What does it really  mean to be godly? Being so was the objective of my life for at least 15, if not 20 years.  I, like all my associates, were consumed with being godly.  Yet, I think we seriously contaminated the concept through our evangelical culture.

We considered the simple definition as being like God, or being the way that God wanted us to be.  But we defined the particulars of godliness as some of the following:

a) Not sinning as defined by the Bible as sin, adultery, drunkenness, stealing and others.

b) On top of the obvious sins, we including not using curse words (a list of words that the evangelical culture had determined to be ungodly and you know what those are), not drinking alcohol at all, not thinking about sex and not having "bad attitudes."  These bad attitudes were feelings of hurt, anger, sadness, frustration . . . you know, all emotions besides happiness.

But besides this list of things we couldn't do and still be godly, were a long unspoken (but well known) list of positive behaviors such as, to borrow a line from Monty Python, "Always looking on the bright side of life."

But speaking in epistemological terms, to be godly, also meant that we sought "truth."  But this is the pivotal point, which I want to make (and to mesh it with my previous post) and that is to define this truth godly people must seek.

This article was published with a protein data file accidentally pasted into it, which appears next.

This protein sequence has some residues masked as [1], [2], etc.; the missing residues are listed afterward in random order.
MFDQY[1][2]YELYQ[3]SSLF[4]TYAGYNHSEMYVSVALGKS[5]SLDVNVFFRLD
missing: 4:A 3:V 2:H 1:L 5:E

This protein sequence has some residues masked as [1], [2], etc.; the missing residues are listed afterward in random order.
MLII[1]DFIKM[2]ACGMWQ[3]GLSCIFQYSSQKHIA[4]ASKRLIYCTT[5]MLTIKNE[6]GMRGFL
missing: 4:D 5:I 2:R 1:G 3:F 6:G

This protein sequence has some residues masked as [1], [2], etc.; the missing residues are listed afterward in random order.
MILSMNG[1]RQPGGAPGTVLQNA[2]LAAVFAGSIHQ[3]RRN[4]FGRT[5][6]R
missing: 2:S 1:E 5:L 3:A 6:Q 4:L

For 25 years, at least, I was taught and believed that truth and doctrine were synonymous. So, if the news reported there was more evidence that the universe was about 13 billion years old, we would oppose the thought out of our godliness. But our doctrines also included views about the role of women, homosexuality, the "truth" that you ought to go to church every Sunday and Jesus was coming back soon.

So our "truth" was to real, philosophical (or what Francis Schaeffer called "true-truth") truth as "wood grain" contact paper (in cause you don't know is a printed image of using ink in plastic) is to real wood.  The two are unrelated.

Now I will pause and look at scripture about truth.  This is from the beginning of Titus and it is coming from Paul, who probably was educated in traditional Socratesian logic. So, try to remove your cultural bias as you read this: